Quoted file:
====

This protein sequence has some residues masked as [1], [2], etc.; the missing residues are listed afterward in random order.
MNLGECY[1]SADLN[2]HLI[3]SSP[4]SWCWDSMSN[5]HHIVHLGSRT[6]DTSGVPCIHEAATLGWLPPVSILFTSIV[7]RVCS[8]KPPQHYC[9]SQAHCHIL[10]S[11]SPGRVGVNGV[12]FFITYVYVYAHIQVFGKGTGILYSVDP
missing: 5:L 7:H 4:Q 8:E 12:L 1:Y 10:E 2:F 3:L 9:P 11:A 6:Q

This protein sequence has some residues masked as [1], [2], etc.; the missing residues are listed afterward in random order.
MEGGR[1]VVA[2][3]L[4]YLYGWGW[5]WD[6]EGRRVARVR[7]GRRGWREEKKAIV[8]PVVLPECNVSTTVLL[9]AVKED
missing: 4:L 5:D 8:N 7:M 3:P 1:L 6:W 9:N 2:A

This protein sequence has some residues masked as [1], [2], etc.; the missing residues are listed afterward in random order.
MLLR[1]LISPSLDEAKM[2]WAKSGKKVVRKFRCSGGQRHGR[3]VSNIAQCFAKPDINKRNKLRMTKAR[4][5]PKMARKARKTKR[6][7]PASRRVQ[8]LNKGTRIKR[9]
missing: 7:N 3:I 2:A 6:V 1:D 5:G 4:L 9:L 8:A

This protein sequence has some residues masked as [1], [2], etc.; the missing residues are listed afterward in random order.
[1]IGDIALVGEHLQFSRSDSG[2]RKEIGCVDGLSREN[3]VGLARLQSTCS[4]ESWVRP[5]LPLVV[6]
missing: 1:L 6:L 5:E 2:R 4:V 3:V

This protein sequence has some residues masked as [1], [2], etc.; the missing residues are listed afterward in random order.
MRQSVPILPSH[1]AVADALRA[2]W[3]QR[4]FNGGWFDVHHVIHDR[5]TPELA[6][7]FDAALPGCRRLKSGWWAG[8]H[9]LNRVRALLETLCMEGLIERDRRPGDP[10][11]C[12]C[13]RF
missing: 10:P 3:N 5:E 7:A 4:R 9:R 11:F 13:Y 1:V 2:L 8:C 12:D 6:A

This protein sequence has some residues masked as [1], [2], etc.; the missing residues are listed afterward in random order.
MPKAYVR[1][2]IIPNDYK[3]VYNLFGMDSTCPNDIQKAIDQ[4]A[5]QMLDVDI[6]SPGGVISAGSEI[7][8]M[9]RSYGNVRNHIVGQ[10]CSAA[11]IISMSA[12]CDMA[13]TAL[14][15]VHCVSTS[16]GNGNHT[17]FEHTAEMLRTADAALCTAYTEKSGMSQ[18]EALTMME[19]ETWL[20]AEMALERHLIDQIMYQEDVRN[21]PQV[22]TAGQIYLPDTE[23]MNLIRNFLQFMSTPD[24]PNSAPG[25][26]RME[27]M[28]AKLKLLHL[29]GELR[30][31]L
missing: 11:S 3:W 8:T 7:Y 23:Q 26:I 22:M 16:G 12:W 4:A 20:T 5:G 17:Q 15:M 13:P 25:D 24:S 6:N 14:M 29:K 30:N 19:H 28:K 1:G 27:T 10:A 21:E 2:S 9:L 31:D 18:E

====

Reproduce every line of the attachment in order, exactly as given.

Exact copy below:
This protein sequence has some residues masked as [1], [2], etc.; the missing residues are listed afterward in random order.
MNLGECY[1]SADLN[2]HLI[3]SSP[4]SWCWDSMSN[5]HHIVHLGSRT[6]DTSGVPCIHEAATLGWLPPVSILFTSIV[7]RVCS[8]KPPQHYC[9]SQAHCHIL[10]S[11]SPGRVGVNGV[12]FFITYVYVYAHIQVFGKGTGILYSVDP
missing: 5:L 7:H 4:Q 8:E 12:L 1:Y 10:E 2:F 3:L 9:P 11:A 6:Q

This protein sequence has some residues masked as [1], [2], etc.; the missing residues are listed afterward in random order.
MEGGR[1]VVA[2][3]L[4]YLYGWGW[5]WD[6]EGRRVARVR[7]GRRGWREEKKAIV[8]PVVLPECNVSTTVLL[9]AVKED
missing: 4:L 5:D 8:N 7:M 3:P 1:L 6:W 9:N 2:A

This protein sequence has some residues masked as [1], [2], etc.; the missing residues are listed afterward in random order.
MLLR[1]LISPSLDEAKM[2]WAKSGKKVVRKFRCSGGQRHGR[3]VSNIAQCFAKPDINKRNKLRMTKAR[4][5]PKMARKARKTKR[6][7]PASRRVQ[8]LNKGTRIKR[9]
missing: 7:N 3:I 2:A 6:V 1:D 5:G 4:L 9:L 8:A

This protein sequence has some residues masked as [1], [2], etc.; the missing residues are listed afterward in random order.
[1]IGDIALVGEHLQFSRSDSG[2]RKEIGCVDGLSREN[3]VGLARLQSTCS[4]ESWVRP[5]LPLVV[6]
missing: 1:L 6:L 5:E 2:R 4:V 3:V

This protein sequence has some residues masked as [1], [2], etc.; the missing residues are listed afterward in random order.
MRQSVPILPSH[1]AVADALRA[2]W[3]QR[4]FNGGWFDVHHVIHDR[5]TPELA[6][7]FDAALPGCRRLKSGWWAG[8]H[9]LNRVRALLETLCMEGLIERDRRPGDP[10][11]C[12]C[13]RF
missing: 10:P 3:N 5:E 7:A 4:R 9:R 11:F 13:Y 1:V 2:L 8:C 12:D 6:A

This protein sequence has some residues masked as [1], [2], etc.; the missing residues are listed afterward in random order.
MPKAYVR[1][2]IIPNDYK[3]VYNLFGMDSTCPNDIQKAIDQ[4]A[5]QMLDVDI[6]SPGGVISAGSEI[7][8]M[9]RSYGNVRNHIVGQ[10]CSAA[11]IISMSA[12]CDMA[13]TAL[14][15]VHCVSTS[16]GNGNHT[17]FEHTAEMLRTADAALCTAYTEKSGMSQ[18]EALTMME[19]ETWL[20]AEMALERHLIDQIMYQEDVRN[21]PQV[22]TAGQIYLPDTE[23]MNLIRNFLQFMSTPD[24]PNSAPG[25][26]RME[27]M[28]AKLKLLHL[29]GELR[30][31]L
missing: 11:S 3:W 8:T 7:Y 23:Q 26:I 22:M 16:G 12:W 4:A 20:T 5:G 17:Q 15:M 13:P 25:D 24:S 6:N 14:M 29:K 30:N 19:H 28:K 1:G 27:T 10:A 21:E 2:S 9:L 31:D 18:E